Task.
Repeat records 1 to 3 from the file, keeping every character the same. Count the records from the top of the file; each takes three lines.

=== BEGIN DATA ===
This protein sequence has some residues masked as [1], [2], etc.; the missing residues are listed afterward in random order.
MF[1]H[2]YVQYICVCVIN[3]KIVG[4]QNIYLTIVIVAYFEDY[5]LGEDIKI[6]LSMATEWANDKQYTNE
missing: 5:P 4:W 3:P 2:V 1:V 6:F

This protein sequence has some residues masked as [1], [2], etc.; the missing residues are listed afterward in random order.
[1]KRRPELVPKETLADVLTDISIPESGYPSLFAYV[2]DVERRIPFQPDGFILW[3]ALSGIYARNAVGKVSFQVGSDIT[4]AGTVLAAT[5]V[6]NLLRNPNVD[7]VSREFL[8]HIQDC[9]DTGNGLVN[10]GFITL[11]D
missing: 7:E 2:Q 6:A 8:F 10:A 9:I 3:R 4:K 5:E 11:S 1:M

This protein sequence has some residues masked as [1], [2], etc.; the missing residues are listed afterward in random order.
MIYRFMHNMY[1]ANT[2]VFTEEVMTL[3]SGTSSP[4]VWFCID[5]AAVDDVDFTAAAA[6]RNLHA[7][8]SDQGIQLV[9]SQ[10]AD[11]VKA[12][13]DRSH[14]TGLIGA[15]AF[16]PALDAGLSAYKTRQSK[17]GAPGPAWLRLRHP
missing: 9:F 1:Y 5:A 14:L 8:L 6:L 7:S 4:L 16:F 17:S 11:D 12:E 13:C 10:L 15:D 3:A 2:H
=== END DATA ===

This protein sequence has some residues masked as [1], [2], etc.; the missing residues are listed afterward in random order.
MF[1]H[2]YVQYICVCVIN[3]KIVG[4]QNIYLTIVIVAYFEDY[5]LGEDIKI[6]LSMATEWANDKQYTNE
missing: 5:P 4:W 3:P 2:V 1:V 6:F

This protein sequence has some residues masked as [1], [2], etc.; the missing residues are listed afterward in random order.
[1]KRRPELVPKETLADVLTDISIPESGYPSLFAYV[2]DVERRIPFQPDGFILW[3]ALSGIYARNAVGKVSFQVGSDIT[4]AGTVLAAT[5]V[6]NLLRNPNVD[7]VSREFL[8]HIQDC[9]DTGNGLVN[10]GFITL[11]D
missing: 7:E 2:Q 6:A 8:F 10:A 9:I 3:R 4:K 5:E 11:S 1:M

This protein sequence has some residues masked as [1], [2], etc.; the missing residues are listed afterward in random order.
MIYRFMHNMY[1]ANT[2]VFTEEVMTL[3]SGTSSP[4]VWFCID[5]AAVDDVDFTAAAA[6]RNLHA[7][8]SDQGIQLV[9]SQ[10]AD[11]VKA[12][13]DRSH[14]TGLIGA[15]AF[16]PALDAGLSAYKTRQSK[17]GAPGPAWLRLRHP
missing: 9:F 1:Y 5:A 14:L 8:L 6:L 7:S 4:L 16:F 17:S 11:D 12:E 13:C 10:L 15:D 3:A 2:H